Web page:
Even if it doesn’t burn belly fat, regular ab exercise will make a difference though. The deep core muscles pull the abdominal area flat and having a strong core can make a real difference. In fact it’s often the case that what people think is fat is just poor muscle tone allowing the abdomen to protrude.
So, the best things you can do to look slimmer around your middle are to make sure you’re a healthy weight and do some core training.
Plank holds have been an enormously popular abs exercise for years now. This is probably due to the buzz surrounding the exercise in the form of challenges and extreme hold times, rather than being due to its merits as an effective exercise.
Done correctly, the plank will engage the deepest abdominal muscle, the transverse abdominis (TA). This is the one that plays the biggest part in pulling the abdominal area in flat, as well as playing an important role in pelvic and spinal stability. It’s a challenging exercise and most people will struggle to hold the correct position for more than a minute. These are the good points. However, the plank has its drawbacks:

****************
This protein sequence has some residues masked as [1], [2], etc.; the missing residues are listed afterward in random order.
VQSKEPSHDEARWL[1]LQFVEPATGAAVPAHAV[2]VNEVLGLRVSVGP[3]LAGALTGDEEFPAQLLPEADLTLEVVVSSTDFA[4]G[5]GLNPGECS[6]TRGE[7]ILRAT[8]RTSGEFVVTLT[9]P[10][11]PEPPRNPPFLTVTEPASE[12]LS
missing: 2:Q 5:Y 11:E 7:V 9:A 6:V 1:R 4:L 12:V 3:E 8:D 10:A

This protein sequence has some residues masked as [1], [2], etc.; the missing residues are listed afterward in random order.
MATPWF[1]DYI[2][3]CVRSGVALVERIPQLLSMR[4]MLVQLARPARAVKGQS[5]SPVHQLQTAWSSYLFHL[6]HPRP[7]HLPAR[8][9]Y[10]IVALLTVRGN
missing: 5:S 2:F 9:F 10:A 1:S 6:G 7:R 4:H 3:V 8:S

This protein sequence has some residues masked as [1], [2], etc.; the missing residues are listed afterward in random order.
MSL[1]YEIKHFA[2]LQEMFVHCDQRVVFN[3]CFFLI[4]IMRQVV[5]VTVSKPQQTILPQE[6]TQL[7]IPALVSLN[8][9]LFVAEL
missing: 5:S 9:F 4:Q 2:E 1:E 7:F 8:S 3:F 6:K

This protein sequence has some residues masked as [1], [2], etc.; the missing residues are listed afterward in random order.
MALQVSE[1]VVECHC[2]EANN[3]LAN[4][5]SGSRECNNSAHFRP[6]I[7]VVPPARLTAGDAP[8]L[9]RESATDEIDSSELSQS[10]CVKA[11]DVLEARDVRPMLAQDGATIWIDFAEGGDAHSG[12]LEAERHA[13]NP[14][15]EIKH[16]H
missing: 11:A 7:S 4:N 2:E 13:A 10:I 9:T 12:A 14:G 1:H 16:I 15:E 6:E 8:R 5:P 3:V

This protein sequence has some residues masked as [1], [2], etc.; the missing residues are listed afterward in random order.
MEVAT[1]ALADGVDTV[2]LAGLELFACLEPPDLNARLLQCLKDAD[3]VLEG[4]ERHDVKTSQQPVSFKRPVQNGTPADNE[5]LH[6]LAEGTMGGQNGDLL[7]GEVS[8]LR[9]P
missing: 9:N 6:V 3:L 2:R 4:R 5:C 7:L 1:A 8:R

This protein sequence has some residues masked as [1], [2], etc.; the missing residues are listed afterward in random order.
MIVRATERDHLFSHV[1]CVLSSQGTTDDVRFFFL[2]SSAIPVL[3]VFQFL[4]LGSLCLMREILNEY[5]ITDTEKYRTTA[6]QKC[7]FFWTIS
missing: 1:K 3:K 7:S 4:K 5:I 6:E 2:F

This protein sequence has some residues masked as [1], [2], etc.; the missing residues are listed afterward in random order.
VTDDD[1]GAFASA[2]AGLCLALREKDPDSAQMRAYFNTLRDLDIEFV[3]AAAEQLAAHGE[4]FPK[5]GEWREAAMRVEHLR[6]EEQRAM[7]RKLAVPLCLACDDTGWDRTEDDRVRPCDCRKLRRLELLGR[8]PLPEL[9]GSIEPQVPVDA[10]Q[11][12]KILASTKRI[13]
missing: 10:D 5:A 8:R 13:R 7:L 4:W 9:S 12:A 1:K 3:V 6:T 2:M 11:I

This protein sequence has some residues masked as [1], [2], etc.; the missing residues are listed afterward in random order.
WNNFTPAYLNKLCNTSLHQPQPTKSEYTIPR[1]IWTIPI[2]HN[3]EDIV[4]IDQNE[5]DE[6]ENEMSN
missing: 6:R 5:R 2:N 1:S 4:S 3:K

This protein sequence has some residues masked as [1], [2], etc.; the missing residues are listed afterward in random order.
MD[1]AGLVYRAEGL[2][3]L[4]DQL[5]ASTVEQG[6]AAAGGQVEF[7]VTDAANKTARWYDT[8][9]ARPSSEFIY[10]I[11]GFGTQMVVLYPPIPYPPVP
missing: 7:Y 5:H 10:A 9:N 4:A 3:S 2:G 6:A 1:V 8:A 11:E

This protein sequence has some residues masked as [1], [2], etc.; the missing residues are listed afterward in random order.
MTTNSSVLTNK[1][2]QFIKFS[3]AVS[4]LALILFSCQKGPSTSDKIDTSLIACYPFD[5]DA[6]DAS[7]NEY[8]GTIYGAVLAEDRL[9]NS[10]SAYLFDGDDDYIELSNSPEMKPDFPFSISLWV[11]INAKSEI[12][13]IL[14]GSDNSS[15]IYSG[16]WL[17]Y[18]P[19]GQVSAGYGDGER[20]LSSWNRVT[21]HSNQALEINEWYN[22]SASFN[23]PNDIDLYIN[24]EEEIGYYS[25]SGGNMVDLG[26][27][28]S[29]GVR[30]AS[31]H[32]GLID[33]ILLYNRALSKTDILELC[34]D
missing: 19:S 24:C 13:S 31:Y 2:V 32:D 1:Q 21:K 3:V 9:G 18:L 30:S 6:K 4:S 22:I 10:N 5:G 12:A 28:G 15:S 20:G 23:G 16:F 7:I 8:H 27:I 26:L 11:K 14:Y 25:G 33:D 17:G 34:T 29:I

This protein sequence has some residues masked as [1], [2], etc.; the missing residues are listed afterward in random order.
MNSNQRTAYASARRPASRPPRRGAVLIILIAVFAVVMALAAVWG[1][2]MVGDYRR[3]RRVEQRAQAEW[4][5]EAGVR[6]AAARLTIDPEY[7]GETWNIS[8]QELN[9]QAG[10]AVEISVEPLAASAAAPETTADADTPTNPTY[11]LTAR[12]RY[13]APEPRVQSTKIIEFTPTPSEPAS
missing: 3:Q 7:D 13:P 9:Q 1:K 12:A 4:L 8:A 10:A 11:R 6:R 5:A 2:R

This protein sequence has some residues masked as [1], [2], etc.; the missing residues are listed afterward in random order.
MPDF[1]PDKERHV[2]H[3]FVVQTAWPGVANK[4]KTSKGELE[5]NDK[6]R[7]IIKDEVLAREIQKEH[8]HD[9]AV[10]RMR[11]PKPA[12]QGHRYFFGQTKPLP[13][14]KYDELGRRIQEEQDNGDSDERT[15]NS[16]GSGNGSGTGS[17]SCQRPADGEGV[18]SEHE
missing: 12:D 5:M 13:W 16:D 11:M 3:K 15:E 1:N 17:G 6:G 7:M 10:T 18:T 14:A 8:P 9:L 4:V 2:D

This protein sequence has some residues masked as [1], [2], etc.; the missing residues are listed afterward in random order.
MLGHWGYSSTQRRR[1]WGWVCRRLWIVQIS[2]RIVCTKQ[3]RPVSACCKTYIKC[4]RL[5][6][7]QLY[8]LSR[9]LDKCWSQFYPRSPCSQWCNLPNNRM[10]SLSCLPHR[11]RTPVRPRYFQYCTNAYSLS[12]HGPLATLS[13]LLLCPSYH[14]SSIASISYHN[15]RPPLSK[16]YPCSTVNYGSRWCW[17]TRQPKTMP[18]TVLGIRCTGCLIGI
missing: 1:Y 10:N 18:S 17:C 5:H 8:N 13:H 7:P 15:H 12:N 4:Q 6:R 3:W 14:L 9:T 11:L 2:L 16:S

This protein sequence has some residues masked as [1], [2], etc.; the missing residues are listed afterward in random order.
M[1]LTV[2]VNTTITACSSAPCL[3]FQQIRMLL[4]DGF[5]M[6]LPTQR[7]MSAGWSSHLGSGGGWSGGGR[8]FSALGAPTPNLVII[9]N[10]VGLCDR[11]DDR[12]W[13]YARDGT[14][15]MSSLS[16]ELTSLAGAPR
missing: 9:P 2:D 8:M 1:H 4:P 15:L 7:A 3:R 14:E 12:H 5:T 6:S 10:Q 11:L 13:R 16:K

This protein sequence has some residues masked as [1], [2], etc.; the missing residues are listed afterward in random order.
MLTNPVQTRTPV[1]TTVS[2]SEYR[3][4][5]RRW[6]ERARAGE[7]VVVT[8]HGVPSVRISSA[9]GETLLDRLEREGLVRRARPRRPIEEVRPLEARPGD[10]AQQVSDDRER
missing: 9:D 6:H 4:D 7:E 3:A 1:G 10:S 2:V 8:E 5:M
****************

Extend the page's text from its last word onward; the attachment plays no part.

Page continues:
- Doing it with correct technique is difficult for those who are not used to core training. To be effective, the back and legs must form a straight line (like a plank). Inexperienced exercisers fail to do this.
- It’s a static exercise (ie the muscles are held contracted). There are two problems with static exercises. One is that the muscles are only worked in one position and the other is that it causes blood pressure to increase.
- It’s not functional – we do nothing vaguely resembling the plank in every day life. If we want to train our TA to engage when we’re active, then holding it in a static contraction isn’t the best way.
So should you do plank holds? Yes, it’s good to add them to your abs routine sometimes or to do a plank challenge for variety. But you should make sure your technique is correct and you shouldn’t waste your workout time trying to build up excessively long holds.
As with most “best exercise” questions, the answer depends on what you’re trying to achieve. The two main goals people have are flat abs and 6 pack abs. To have a flat abdominal area you need to train the deeper abdominal muscles. This is done by doing core stabilising exercises. The 6 pack muscles are the top layer of ab muscles and are trained by crunches and similar exercises – any exercise in which the upper body and lower body come closer together against a resistance. If you want to train all your ab muscles, bicycle crunches are a good all-round exercise.
Do you have a question?
If you have a question about ab training, then please enter it in the form below. Popular questions will be added to the list – include your e-mail if you want to be notified that your question has been published.